Jesus, as the one who brings us sure knowledge of the presence of God,  is about to have the last word.  Jesus is about to accomplish the redemption of all and usher in the kingdom of God, and it will be accomplished by going through the darkness and coming out on the other side. 

     So, in the midst of our current global challenges, where is that kingdom and what does it look like? 

     It look likes you and me, welcoming the rejected and forgotten ones to a parish community that honors the life experiences of everyone equally and demands nothing but a willingness to be part of something bigger than ourselves.

We see a glimpse of God’s Kingdom when, once again, Jesus comes to us in the mystery of the altar, as we gather around the Lord’s table.

    God’s Reign is evident when you and I act selflessly to feed the hungry, clothe the naked, shelter the homeless, provide holiday gifts and meals for those in need.

     The Kingdom is here whenever someone has the courage to say “no” to violence, to stand up for something bigger than themselves, to work for peace and reconciliation.

     God’s Reign is evident when we speak truth to power, when we insist that the poor must be lifted up and served by the mighty, when we do what we can to limit our consumption of the earth’s resources that were intended not only for us, but for all.

The Kingdom presents itself to us when, in the dark night of betrayal by those who had previously been our friends, the phone rings and we hear the supportive words of others whom we have never met who are, nonetheless, impelled to contact us.

If you look at the events in your own lives, you will have to agree that the Reign of God is already here, not in its entirety to be sure, but it is present nonetheless..  And so we look forward in hope, because that’s who we are.  We’re not looking back in fear, we’re not looking down in shame, we’re not distracted by the appearance of evil or by our own fear of suffering.  We’re taking the words of Jesus to heart, we’re looking up! 

     Early in the life of our nation, the Connecticut legislature was in session on a bright day in May, doing their work by natural light.  But then something happened—there was an unexpected total eclipse of the sun, and they were plunged into darkness.  Some of the legislators thought Christ was returning, and they clamored for adjournment.  They urged the entire legislature to turn to God in prayer, and the entire body of men was in a panic.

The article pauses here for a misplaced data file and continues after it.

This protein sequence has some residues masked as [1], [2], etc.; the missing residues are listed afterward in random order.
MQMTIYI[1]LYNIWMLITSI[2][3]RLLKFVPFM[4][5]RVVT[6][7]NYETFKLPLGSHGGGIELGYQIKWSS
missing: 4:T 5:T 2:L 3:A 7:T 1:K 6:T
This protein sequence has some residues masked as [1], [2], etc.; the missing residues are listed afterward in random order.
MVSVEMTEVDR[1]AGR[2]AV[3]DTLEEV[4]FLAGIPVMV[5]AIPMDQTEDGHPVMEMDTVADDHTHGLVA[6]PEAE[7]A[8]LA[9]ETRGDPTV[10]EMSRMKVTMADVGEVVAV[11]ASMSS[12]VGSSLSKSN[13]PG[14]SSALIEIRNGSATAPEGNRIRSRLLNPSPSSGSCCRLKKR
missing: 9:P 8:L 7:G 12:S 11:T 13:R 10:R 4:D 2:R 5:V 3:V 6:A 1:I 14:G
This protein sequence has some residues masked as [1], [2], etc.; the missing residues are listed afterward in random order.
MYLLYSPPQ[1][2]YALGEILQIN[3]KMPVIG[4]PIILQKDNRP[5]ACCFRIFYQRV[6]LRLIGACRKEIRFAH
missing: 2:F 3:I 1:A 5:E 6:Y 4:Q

But the Speaker of the House struck his gavel loudly and reclaimed the floor.  He acknowledged the darkness and the fear it stirred up in him.  “The Day of the Lord is either approaching, or it is not”, he said, “If it is not, there is no cause for adjournment.  And if the Lord is returning, I, for one, choose to be found doing my duty.  I therefore ask that candles be brought!”

     Candles were brought, and the Connecticut legislature went back to its work.

     That is how we, too, prepare for the coming of the Lord, living expectantly, whether that coming is soon or delayed even longer.  We do our duty.  We worship God, and we grow together in Christ, and we serve God and others, and we reach out so that many can hear and know the good news that they are loved exactly as they are.  And we do it all joyfully, hopefully, and with purpose!  Our ancestors in the faith knew that the victory already belonged to God, despite times when that reality wasn’t so evident.

Is it possible to face the future with hope?  The answer must be a resounding “yes”, as together we work to bring the light of a single candle to bear on the darkness, as together we manifest what we already know to be true.


About frmichelrcc

I have a degree in religious studies from the University of Wisconsin, did graduate work in theology at St. Norbert College, De Pere, Wisconsin, and also at St. Paul's University in Ottawa. I have been a Benedictine since I first professed as an oblate in 1982, making final profession in 2009. I have worked as vocations director in a large diocese in the mid-west and am a spiritual director in the Benedictine tradition. I have 3 sons, one of whom is now in God's loving embrace in eternity, and 2 grandsons, Bradley and Jacob.